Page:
BUSINESSWEEK ONLINE : MARCH 22, 1999 ISSUE
BUSINESS WEEK E.BIZ

Go Ahead, Farm Out Those Jobs
Plenty of outfits can help companies crack the Web fast

Speed kills-if you don't have it. Whether it's product development, marketing, or customer service, there's no need-or time-for companies to try to do everything in-house.

''E-commerce is putting a supercharger on the pace of business,'' says Jeff McKeever, chairman of MicroAge Inc., an electronics distributor that is using the Net to move faster.

In the computer industry, you used to be able to tell the technology pioneers by the arrows in their backs. Those who took a more measured pace, pushing widely used products such as IBM-compatible personal computers, were the ones reaping the rewards. But the Net has turned that notion on its head. Now, the E-business innovators such as Amazon.com (AMZN), Yahoo! (YHOO), and eBay (EBAY) are cashing in on lofty stock valuations and heavy traffic flowing to their Web sites. ''We were first to market, and it was a huge advantage,'' says Stuart Wolff, CEO of RealSelect Inc., which attracts 6 million people a day to its REALTOR.com Web site, where 1.2 million homes from around the world are posted for sale. ''People who don't understand the importance of speed are making a huge mistake.''

LIGHTER LOAD. Think Internet time. Hire help--there's plenty. For every wannabe.com, there are scores of companies eager to run entire online businesses or take some of the load off by handling just one cyber operation--say, E-mail--for a fee. Instead of spending six months to build a portal site for your employees or customers, software from San Francisco-based startup Epicentric, for example, can do it in a few days. Or tiny Be Free Inc. in Marlborough, Mass., helps you set up virtual sales booths on more than 100,000 sites. Need to turn on more computer power--fast, and only when you need it? Interpath Communications Inc. can host your Web site at its computer center where it can handle peak loads.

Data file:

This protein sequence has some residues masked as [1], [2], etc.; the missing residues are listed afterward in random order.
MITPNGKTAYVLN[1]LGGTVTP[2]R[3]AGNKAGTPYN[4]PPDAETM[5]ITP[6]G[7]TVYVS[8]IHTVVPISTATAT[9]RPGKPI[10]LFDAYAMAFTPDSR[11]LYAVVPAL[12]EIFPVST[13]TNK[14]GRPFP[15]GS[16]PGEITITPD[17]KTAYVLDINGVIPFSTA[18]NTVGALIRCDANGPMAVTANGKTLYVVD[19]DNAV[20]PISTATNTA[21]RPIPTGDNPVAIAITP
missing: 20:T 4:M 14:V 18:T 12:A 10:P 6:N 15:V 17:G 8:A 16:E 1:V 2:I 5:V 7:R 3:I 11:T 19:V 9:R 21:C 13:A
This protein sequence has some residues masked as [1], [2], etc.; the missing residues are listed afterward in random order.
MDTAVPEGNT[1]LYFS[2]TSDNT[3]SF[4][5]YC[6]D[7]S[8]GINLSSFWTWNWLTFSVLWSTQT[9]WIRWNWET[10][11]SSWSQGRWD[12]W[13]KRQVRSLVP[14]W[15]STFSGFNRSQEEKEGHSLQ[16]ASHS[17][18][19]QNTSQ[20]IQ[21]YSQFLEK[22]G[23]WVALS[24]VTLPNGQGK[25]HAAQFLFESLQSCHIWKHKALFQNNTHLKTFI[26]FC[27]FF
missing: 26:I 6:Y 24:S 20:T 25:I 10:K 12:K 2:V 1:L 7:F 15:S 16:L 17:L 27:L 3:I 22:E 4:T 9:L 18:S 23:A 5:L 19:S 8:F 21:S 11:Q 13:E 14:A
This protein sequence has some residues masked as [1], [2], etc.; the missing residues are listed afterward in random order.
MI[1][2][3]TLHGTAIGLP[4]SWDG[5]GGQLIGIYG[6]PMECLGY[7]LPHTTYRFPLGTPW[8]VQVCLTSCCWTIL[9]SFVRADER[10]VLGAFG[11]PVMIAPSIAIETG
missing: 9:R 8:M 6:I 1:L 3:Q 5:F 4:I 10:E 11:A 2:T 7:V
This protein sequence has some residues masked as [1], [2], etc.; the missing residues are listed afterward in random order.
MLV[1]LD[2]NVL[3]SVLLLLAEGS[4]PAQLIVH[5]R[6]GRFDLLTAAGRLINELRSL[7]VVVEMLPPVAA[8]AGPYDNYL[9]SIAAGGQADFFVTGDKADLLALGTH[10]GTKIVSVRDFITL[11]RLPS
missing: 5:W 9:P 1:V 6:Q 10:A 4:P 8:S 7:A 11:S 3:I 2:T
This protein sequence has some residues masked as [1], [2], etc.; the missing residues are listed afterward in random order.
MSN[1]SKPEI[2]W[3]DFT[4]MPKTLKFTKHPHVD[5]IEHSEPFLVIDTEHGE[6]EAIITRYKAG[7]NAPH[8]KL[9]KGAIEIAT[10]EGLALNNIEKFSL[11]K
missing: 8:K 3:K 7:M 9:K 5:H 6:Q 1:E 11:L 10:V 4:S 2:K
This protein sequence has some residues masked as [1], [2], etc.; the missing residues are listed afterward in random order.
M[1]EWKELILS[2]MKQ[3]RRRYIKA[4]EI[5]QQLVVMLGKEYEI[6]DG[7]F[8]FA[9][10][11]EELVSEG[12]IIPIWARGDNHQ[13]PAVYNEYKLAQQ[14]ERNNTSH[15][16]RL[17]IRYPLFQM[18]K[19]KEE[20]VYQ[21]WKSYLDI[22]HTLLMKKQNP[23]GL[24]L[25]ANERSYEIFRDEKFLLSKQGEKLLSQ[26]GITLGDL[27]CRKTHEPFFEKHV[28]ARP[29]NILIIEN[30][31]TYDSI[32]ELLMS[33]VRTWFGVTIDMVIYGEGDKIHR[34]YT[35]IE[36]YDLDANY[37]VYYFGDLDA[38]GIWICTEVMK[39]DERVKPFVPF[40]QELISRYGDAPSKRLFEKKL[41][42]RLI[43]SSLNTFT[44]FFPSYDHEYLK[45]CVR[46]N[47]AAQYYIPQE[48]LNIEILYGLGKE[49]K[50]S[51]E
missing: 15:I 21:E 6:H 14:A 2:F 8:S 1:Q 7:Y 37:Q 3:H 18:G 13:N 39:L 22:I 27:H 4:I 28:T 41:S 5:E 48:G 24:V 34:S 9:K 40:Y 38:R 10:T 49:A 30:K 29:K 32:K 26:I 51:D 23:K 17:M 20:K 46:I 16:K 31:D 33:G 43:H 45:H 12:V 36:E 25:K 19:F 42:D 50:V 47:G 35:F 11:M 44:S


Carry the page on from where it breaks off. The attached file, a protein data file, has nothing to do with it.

Moving fast can also mean spending less. Take RadNet Corp., a 3 1/2-year-old company that makes radiology data in hospitals available to nearly 600 physicians. About 18 months ago, the company decided to make its services available over the Net, instead of just through private networks. Management wanted it done this year. But an internal technology group estimated that it couldn't complete the job before 2001 because of all the staff it needed to develop new software and systems. That wouldn't do. RadNet hired Interpath Communications to develop and host the Web site--for one-third of what the company figures it would have cost in-house. Says Al Majkowski, RadNet's founder and chief technology officer: ''We can't be burdened by having to build a large IT [Information Technology] organization.''

It's not just about getting into cyberspace quickly. Once on the Web, companies have to keep moving fast. Consider distribution. ''Anybody can build a Web site and take orders,'' says David Crampton, president of PC Flowers & Gifts Inc., a Web site that takes about 110,000 orders a year. ''The biggest challenge we face is the shipping, the fulfillment end of our business.''

Fortunately, there's help. Companies are ditching company-owned trucks and outsourcing to United Parcel Service, Federal Express Corp., and the like. UPS and FedEx both consult with E-business players to help establish shipping procedures. And they've opened up their databases so these customers can track their packages from the Web. The day before Christmas, 1 million people checked on their UPS packages over the Net. Now, imagine how many people will be checking next Christmas. Will you be quick enough?

BY IRA SAGER
Contributing: Peter Elstrom

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